Saturday, April 14, 2018


In this day and age a title like THE GAY BRIDE brings up all sorts of ideas on what the movie might be about. For audiences back in 1934, when the film was originally released, the title probably made them assume that they would be seeing a typical "woman's picture". In reality the movie is a strange mixture of gangster antics and light comedy--by far the best reason for seeing it is the presence of its leading lady, Carole Lombard. THE GAY BRIDE makes its home video debut on a made-on-demand DVD courtesy of the Warner Archive Collection.

Carole Lombard plays ambitious Mary, a showgirl (by far the most common professional occupation for 1930s American female movie characters). The gorgeous Mary attracts the eye of none-too-bright gangster "Shoots" Magiz (Nat Pendleton). Despite protestations from her best friend (Zasu Pitts), Mary encourages Shoots--she's not all that attracted to him, but she figures if she marries him, the poor sap won't last too long due to the nature of his business, and she'll get all his money. Mary does become Shoots' bride, and he does get bumped off--but due to the repeal of Prohibition, the widow finds out to her dismay that her husband had no money left. Mary gets involved with Shoots' devious associates (Sam Hardy, Leo Carillo), but it's Shoots' bodyguard (Chester Morris) who winds up getting the girl out of the rackets.

THE GAY BRIDE was the only film Carole Lombard made for MGM. Considering the reputation of the studio, Lombard had high hopes for it, but the results left her disappointed. Most of the books written about the actress look upon it as one of her most mediocre films. It certainly isn't terrible--but it doesn't do much to highlight Lombard's talents, other than make her look as ravishing as possible by providing her with a number of fashionable costumes. The movie has a in-between quality to it--it's not funny enough to be an out-and-out farce, and it's not dramatic enough to be a gangster melodrama.

MGM may have been the wrong studio for this type of material. A company like Warner Bros. would have taken the script and made it as wild and wacky as possible. Lombard seems a bit too refined to be a hard-edged golddigger--it's the type of part that would have been perfect for, say, Joan Blondell or Ann Southern. In the first part of the film the gangsters are portrayed as basically dopes--so when later on they are supposed to be a viable threat to Mary, the tension just isn't there. Chester Morris (his character is referred to in the film as "Office Boy") and Lombard spend most of the movie sniping at one another--which, by the "old movie rules" means that they are really in love. Every time I have seen Chester Morris in a film, he comes off to me as sulky and unlikable, and he did nothing to change my mind here. Morris seems far more comfortable insulting Carole than he does when he has to woo her. (The script goes out of its way to tell the audience that Office Boy is just a bodyguard, and does not take part in any illegal activities, in order to make the character seem a "proper" match for Mary.)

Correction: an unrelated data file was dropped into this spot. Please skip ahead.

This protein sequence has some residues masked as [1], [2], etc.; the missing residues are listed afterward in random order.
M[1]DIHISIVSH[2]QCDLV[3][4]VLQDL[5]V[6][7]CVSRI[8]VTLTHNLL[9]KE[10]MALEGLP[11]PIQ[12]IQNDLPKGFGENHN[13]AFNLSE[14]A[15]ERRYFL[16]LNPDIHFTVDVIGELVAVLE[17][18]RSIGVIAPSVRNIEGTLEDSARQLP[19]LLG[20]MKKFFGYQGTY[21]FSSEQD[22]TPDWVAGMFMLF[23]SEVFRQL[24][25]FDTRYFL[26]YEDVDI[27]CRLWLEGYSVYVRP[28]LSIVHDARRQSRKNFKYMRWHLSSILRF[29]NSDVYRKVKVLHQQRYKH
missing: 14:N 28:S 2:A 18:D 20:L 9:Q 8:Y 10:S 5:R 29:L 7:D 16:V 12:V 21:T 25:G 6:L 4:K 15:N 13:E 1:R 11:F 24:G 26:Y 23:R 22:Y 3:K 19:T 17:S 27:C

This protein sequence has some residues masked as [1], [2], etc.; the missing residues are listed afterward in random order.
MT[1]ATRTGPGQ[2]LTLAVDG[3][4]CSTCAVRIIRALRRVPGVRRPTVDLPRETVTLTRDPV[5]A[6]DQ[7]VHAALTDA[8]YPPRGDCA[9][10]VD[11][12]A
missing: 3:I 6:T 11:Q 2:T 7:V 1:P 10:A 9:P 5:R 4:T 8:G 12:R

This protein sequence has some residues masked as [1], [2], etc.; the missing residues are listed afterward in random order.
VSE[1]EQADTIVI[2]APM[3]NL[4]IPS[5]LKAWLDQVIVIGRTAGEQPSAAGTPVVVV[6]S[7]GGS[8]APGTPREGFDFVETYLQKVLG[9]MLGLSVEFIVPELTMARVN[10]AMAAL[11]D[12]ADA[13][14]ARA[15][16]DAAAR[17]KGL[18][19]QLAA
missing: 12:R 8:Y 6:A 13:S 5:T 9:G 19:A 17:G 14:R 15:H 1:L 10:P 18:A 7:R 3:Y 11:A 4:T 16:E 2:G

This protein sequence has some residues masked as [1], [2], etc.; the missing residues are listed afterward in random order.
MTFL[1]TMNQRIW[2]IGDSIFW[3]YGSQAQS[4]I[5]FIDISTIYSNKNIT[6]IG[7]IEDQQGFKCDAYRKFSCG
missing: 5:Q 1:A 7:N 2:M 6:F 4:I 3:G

Zasu Pitts doesn't get much to do here as the obligatory best friend (she does get to recite a few "Oh Dears"). In the last part of the film, her character disappears, which makes me wonder if there was some editing done to the story. Another reason I think there was some studio tinkering is that all of Mary's financial and legal problems--which are considerable--are explained away with dialogue literally at the very end of the picture. MGM veteran Jack Conway directs the film in a low-key, practical manner.

The print used for this DVD of THE GAY BRIDE has a lot of scratches on it, and the image quality is not very sharp. There are no extras.

Carole Lombard is my favorite movie actress of all time, so of course I'm going to take advantage of the opportunity to buy a film of hers that I had never seen. But in all honesty she's the only reason to watch THE GAY BRIDE.

1 comment:

  1. It's at best a programmer, in a tough comedy genre that really isn't MGM's terrain. Jack Conway could be a terrific comedic director -- watch the brilliant "Libeled Lady" for proof -- but he wasn't given much to work with here.

    Lombard often is quoted as calling this her worst movie; it's certainly far from her best. But as long as a print of "Fools For Scandal" exists, this isn't Carole's worst starring vehicle.